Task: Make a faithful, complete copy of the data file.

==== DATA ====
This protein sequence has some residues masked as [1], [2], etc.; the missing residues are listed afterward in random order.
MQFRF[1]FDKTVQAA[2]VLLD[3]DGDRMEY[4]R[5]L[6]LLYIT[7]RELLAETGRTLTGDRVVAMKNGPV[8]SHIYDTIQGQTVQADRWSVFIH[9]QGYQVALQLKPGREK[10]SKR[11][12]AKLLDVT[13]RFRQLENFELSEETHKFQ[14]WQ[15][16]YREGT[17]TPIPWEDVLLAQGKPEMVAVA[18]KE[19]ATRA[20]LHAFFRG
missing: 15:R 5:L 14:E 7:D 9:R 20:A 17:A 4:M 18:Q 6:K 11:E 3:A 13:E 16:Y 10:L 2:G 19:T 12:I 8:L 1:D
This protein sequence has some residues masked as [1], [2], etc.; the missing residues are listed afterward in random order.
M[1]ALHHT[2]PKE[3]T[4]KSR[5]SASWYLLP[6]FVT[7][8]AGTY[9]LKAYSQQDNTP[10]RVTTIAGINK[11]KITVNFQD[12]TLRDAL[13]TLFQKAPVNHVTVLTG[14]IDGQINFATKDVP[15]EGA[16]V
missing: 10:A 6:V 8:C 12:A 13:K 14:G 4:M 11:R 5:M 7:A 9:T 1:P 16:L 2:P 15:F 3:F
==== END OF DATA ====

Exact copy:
This protein sequence has some residues masked as [1], [2], etc.; the missing residues are listed afterward in random order.
MQFRF[1]FDKTVQAA[2]VLLD[3]DGDRMEY[4]R[5]L[6]LLYIT[7]RELLAETGRTLTGDRVVAMKNGPV[8]SHIYDTIQGQTVQADRWSVFIH[9]QGYQVALQLKPGREK[10]SKR[11][12]AKLLDVT[13]RFRQLENFELSEETHKFQ[14]WQ[15][16]YREGT[17]TPIPWEDVLLAQGKPEMVAVA[18]KE[19]ATRA[20]LHAFFRG
missing: 15:R 5:L 14:E 7:D 9:R 20:A 17:A 4:M 18:Q 6:K 11:E 3:A 13:E 16:Y 10:L 2:G 19:T 12:I 8:L 1:D
This protein sequence has some residues masked as [1], [2], etc.; the missing residues are listed afterward in random order.
M[1]ALHHT[2]PKE[3]T[4]KSR[5]SASWYLLP[6]FVT[7][8]AGTY[9]LKAYSQQDNTP[10]RVTTIAGINK[11]KITVNFQD[12]TLRDAL[13]TLFQKAPVNHVTVLTG[14]IDGQINFATKDVP[15]EGA[16]V
missing: 10:A 6:V 8:C 12:A 13:K 14:G 4:M 11:R 5:M 7:A 9:T 1:P 16:L 2:P 15:F 3:F